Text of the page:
Synopsis:

A hilarious and tough-minded guide to winning the war of contemporary life.

We live in a vicious, highly competitive workplace environment, and things aren’ t getting any better. Jobs are few and far between, and people aren’ t any nicer now than they were when Ghengis Khan ran around in big furs killing people in unfriendly acquisitions. For thousands of years, people have been reading the writings of the deeply wise, but also extremely dead Chinese philosopher Sun Tzu, who was perhaps the first to look on the waging of war as a strategic art that could be taught to people who wished to be warlords and other kinds of senior managers.

In a nutshell, Sun Tzu taught that readiness is all, that knowledge of oneself and the enemy was the foundation of strength and that those who fight best are those who are prepared and wise enough not to fight at all. Unfortunately, in the current day, this approach is pretty much horse hockey, a fact that has not been recognized by the bloated, tree-hugging Sun Tzu industry, which churns out mushy-gushy pseudo-philosophy for business school types who want to make war and keep their hands clean.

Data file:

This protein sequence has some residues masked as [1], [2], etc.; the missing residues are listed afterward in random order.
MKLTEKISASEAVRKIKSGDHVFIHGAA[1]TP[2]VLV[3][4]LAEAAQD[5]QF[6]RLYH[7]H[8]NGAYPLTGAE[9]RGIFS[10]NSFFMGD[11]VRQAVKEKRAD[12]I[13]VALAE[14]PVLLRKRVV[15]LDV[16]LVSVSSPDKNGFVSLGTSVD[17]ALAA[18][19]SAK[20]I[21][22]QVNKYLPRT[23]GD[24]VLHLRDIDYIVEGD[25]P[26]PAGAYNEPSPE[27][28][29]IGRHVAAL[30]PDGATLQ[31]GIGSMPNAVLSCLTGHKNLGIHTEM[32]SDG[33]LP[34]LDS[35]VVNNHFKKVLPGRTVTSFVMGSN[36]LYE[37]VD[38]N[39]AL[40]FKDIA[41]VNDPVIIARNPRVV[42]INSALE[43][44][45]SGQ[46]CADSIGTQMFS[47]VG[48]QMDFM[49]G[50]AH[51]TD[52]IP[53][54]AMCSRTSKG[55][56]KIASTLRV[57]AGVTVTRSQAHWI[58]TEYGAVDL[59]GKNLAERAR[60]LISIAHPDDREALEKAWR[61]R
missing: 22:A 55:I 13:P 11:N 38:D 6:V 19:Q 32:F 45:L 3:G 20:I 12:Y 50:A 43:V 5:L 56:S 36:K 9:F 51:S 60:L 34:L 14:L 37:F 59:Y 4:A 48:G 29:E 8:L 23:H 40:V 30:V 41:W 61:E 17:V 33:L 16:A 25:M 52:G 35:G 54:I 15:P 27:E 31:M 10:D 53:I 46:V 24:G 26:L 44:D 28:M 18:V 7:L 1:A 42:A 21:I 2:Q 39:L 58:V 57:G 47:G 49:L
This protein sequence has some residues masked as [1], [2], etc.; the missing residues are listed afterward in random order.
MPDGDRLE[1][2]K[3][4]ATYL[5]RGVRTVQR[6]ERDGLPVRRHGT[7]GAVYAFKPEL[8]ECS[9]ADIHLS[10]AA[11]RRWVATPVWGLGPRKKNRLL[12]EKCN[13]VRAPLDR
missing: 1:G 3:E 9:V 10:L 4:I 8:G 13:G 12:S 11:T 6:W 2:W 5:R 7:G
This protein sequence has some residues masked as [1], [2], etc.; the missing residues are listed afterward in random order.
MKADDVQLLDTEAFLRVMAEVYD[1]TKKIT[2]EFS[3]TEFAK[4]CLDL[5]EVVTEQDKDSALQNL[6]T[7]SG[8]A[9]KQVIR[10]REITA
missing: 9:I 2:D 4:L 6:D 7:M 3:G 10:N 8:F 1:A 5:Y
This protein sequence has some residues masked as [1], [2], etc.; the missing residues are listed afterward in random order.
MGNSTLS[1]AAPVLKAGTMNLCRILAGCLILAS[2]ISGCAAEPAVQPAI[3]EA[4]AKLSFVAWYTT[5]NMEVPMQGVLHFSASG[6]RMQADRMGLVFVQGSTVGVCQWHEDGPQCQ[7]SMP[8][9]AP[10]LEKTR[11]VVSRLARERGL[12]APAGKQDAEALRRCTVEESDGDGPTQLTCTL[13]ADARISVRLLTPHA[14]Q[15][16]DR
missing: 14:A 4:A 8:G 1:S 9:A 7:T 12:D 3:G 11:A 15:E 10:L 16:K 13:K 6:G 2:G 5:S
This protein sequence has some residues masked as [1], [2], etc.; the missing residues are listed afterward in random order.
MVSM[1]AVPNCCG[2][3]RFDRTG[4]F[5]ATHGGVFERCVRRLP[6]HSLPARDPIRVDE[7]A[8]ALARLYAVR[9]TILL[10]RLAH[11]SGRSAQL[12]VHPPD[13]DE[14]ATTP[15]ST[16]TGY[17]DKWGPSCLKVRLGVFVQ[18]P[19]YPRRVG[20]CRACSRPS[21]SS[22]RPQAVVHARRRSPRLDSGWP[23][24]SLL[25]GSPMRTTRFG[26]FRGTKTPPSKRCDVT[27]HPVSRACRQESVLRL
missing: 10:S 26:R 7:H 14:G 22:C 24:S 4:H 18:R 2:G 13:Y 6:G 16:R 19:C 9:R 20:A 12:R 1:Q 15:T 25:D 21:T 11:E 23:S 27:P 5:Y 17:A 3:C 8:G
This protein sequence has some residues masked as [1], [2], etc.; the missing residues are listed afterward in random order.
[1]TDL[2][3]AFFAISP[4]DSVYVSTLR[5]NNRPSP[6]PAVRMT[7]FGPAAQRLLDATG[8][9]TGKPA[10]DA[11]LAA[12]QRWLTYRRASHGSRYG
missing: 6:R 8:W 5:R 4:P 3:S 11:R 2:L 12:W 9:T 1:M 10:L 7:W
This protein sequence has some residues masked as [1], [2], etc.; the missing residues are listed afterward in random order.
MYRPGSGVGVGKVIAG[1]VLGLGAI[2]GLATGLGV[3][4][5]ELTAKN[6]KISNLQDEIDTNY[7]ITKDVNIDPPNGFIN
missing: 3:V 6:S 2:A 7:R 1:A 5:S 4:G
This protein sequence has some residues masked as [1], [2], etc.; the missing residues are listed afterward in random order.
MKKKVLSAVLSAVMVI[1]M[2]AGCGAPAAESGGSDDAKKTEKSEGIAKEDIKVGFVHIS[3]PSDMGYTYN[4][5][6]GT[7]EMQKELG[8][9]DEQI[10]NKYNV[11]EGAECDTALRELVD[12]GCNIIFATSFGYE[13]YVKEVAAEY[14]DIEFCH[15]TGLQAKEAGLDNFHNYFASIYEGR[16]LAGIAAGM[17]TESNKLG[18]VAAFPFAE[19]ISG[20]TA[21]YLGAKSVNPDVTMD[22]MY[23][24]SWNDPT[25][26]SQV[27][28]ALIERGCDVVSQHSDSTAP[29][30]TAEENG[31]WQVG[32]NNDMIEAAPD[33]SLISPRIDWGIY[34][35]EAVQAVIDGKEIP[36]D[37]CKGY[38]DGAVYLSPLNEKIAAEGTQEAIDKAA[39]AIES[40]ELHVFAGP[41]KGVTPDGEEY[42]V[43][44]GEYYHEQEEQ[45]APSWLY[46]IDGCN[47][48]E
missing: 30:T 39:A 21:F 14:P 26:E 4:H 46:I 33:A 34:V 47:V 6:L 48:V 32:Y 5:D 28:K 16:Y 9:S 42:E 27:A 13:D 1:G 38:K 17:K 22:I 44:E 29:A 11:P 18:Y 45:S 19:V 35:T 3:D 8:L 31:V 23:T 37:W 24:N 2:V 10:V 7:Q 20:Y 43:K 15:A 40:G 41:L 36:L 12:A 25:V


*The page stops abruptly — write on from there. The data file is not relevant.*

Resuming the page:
Sun Tzu was a Sissy will transcend all those efforts and teach the reader how to make war, win and enjoy the plunder in the real world, where those who do not kick, gouge and grab are left behind at the table to pay the tab. Students of Bing will be taught how to plan and execute battles that hurt other people a lot, and advance their flags and those of their friends, if possible. All military strategies will be explored, from mustering, equipping, organizing, plotting, scheming, rampaging, squashing and reaping spoils.

Every other bookon The Art of War bows low to Sun Tzu. We’ re going to tell him to get lost and inform our readers how real war is currently conducted on the battlefield of life.

Synopsis: